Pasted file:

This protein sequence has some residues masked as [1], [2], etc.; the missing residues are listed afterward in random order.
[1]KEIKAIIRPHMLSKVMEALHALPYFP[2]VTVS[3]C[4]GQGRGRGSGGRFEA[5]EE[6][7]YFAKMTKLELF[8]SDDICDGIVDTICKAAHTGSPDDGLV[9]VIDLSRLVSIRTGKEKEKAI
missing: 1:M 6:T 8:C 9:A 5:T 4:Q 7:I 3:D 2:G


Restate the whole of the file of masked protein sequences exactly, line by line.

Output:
This protein sequence has some residues masked as [1], [2], etc.; the missing residues are listed afterward in random order.
[1]KEIKAIIRPHMLSKVMEALHALPYFP[2]VTVS[3]C[4]GQGRGRGSGGRFEA[5]EE[6][7]YFAKMTKLELF[8]SDDICDGIVDTICKAAHTGSPDDGLV[9]VIDLSRLVSIRTGKEKEKAI
missing: 1:M 6:T 8:C 9:A 5:T 4:Q 7:I 3:D 2:G